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Postsecular Political Thought: Religion, Radicalism, and the Limits of Liberalism

JPR2058H / JPR458H


Department for the Study of Religion (Religion)
St. George
Ruth Marshall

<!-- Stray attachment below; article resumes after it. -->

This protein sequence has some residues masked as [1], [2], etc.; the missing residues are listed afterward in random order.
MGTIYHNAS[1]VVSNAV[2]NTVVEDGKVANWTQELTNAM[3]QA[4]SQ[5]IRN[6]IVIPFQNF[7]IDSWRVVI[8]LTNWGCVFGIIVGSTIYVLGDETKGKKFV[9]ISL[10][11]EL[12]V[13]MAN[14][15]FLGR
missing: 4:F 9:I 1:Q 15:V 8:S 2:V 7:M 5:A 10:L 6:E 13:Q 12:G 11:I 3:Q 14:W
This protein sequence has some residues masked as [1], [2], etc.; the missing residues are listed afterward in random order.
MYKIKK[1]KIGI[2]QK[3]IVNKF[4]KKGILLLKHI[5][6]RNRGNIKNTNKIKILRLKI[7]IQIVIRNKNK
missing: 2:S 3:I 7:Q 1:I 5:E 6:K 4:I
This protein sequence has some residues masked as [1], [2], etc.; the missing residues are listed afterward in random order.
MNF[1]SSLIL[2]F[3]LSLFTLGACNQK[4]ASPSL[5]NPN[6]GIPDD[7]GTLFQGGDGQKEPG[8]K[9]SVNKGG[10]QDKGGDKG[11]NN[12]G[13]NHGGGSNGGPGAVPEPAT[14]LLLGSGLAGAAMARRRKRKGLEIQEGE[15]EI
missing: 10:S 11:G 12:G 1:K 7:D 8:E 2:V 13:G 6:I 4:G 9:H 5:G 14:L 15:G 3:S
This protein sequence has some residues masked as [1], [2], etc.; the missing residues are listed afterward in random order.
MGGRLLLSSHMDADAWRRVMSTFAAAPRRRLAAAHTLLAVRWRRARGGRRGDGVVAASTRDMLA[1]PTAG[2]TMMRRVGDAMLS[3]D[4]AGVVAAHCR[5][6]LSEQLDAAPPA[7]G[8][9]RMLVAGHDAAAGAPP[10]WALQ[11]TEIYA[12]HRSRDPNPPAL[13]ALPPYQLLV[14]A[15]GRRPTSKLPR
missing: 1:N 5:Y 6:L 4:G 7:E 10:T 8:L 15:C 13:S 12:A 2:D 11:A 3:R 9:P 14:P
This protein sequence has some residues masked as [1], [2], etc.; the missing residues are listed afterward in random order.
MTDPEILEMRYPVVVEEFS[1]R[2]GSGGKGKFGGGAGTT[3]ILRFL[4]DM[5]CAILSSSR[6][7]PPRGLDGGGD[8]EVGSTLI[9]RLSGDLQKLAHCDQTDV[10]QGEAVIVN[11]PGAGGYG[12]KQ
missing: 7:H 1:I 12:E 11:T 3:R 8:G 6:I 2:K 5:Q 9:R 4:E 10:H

This seminar in theory examines the postsecular as a series of questions opened by the so-called return of religion to public debate, the rise of politicised religious movements, and the limits of liberal democracy’s ability to respond to the challenge of religion and religious otherness. The course will examine the debates on religion’s public, political role as articulated by thinkers such as Habermas, Rawls, Brown, Zizek, et al by focusing on politically radical or revolutionary challenges to liberalism that are grounded upon or draw their inspiration from religious traditions, doctrines and practices. We will focus especially on challenges emerging from the colonial and post-colonial world in response to colonialism and the globalization of liberal democracy and capitalism, from thinkers such as Ghandi, Qutb, Ali Shariati, Gutierrez, recent contributions by postcolonial theorists to a ‘postsecular’ debate that is dominated by Western thought, as well as examining forms of globalized ‘fundamentalist’ thought.